Fear of erosion of academic freedom

Academics are bracing themselves for possible assaults on much-cherished academic freedom in the wake of reported moves by Hong Kong’s chief executive to block the appointment of a pro-democracy academic to a leadership position at Hong Kong University, a top rated university in Asia.

Vowing to stay vigilant, more than 1,000 academics, students and university staff have supported a signature campaign organised by a newly set up ‘Concern Group for Higher Education in Hong Kong’, calling for non-interference in institutional autonomy.

The academics’ swift move came in the wake of media reports last month alleging Chief Executive Leung Chun-ying was seeking to block the appointment of former dean of Hong Kong University’s law faculty, Johannes Chan Man-mun, as the university’s pro vice-chancellor after a search committee was reportedly in favour of offering Chan the position.

This follows scathing attacks by two pro-Beijing newspapers on Chan’s academic record – a tactic that has been used to discredit prominent dissident mainland academics such as Xia Yeliang, a former economics professor at Peking University who was dismissed from his post in 2013.

Chan openly supported genuine elections for Hong Kong – the goal of the Occupy Central protest movement in Hong Kong late last year.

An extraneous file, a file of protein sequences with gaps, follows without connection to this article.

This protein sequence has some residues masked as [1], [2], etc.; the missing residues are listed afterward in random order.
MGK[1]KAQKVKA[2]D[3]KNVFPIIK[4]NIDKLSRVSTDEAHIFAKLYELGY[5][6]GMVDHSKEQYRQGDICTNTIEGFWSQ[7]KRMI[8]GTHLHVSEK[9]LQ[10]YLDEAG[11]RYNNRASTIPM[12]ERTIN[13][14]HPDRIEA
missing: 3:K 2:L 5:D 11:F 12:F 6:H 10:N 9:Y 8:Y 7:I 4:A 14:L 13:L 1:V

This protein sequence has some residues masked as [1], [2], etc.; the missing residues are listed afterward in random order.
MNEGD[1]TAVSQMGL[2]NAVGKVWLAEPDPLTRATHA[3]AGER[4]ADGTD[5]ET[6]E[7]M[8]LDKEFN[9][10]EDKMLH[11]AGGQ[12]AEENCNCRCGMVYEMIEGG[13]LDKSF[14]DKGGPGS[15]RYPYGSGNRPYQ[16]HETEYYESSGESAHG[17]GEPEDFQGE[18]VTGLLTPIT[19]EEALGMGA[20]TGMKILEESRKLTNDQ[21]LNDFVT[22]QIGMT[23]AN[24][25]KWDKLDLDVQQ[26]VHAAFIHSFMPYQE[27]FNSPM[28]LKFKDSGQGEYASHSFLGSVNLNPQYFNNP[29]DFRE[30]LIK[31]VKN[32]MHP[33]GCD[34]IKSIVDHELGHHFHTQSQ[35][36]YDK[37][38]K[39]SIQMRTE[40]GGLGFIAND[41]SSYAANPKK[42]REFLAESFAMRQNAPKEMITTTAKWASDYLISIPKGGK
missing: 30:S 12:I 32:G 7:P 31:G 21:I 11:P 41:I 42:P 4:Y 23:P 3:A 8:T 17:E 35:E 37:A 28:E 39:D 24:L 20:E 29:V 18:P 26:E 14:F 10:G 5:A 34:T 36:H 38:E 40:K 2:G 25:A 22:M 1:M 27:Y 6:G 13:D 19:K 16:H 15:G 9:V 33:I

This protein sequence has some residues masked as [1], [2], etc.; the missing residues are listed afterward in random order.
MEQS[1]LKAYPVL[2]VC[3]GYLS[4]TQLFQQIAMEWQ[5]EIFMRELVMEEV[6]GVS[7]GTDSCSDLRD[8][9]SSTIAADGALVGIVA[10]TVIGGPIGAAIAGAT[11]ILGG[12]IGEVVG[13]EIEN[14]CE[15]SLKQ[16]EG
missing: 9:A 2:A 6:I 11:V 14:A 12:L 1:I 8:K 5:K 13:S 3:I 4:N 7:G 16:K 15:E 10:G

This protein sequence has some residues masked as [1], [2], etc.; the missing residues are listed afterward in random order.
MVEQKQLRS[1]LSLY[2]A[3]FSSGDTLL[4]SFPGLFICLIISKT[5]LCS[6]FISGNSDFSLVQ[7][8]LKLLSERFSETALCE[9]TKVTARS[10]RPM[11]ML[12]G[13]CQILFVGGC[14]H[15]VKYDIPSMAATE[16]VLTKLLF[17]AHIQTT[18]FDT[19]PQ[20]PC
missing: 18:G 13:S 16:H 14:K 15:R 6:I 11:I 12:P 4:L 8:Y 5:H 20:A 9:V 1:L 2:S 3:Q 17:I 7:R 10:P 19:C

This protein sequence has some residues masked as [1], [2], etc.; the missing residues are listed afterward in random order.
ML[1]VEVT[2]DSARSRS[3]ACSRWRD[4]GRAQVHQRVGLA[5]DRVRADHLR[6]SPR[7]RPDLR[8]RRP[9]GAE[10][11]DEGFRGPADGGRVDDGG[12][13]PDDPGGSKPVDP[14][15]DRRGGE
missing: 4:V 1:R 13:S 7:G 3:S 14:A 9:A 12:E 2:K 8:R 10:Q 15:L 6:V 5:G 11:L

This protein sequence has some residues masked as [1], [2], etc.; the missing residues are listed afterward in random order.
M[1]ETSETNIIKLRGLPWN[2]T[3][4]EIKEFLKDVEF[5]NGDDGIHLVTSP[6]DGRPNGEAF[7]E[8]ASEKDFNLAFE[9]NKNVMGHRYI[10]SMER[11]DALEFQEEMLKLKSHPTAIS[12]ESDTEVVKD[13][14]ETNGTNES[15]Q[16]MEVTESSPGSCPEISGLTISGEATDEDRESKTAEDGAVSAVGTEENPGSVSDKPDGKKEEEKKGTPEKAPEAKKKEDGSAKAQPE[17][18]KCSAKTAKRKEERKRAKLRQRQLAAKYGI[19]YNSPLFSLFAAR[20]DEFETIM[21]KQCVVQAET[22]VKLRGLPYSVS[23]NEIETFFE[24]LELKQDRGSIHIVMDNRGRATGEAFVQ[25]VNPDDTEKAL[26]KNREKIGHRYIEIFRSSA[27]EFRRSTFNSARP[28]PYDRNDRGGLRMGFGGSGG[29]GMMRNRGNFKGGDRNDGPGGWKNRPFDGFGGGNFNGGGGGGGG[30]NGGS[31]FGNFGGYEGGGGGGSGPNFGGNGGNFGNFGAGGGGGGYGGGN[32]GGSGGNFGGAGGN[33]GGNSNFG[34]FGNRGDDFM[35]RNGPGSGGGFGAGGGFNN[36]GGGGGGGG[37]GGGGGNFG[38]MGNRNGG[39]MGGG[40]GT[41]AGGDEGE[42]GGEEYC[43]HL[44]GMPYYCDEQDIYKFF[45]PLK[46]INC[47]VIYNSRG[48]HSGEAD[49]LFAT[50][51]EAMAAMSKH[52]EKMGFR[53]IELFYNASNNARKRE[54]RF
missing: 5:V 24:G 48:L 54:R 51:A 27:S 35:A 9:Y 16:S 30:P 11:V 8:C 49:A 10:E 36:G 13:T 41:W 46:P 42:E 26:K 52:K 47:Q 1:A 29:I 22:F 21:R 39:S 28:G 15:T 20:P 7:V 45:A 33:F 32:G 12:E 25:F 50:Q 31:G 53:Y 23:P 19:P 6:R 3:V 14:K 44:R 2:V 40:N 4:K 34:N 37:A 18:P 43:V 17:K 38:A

“We want to be proactive, vigilant and come forward whenever there is any attack on institutional autonomy,” says Dora Choi Po-king, a concern group member and an associate professor in the Chinese University of Hong Kong’s department of educational administration and policy. Some 400 academics have backed the campaign.

“We need to get support from society to protect academic freedom. That is a safety valve for protection of freedom of speech and the well-being of our society,” she told University World News.

HKU pro-democracy links

Unlike mainland China, Hong Kong’s universities enjoy a high degree of academic freedom, autonomy and freedom of expression. But the role of academics has come under scrutiny in Beijing since Hong Kong was rocked last year by street protests organised by student groups and Occupy Central.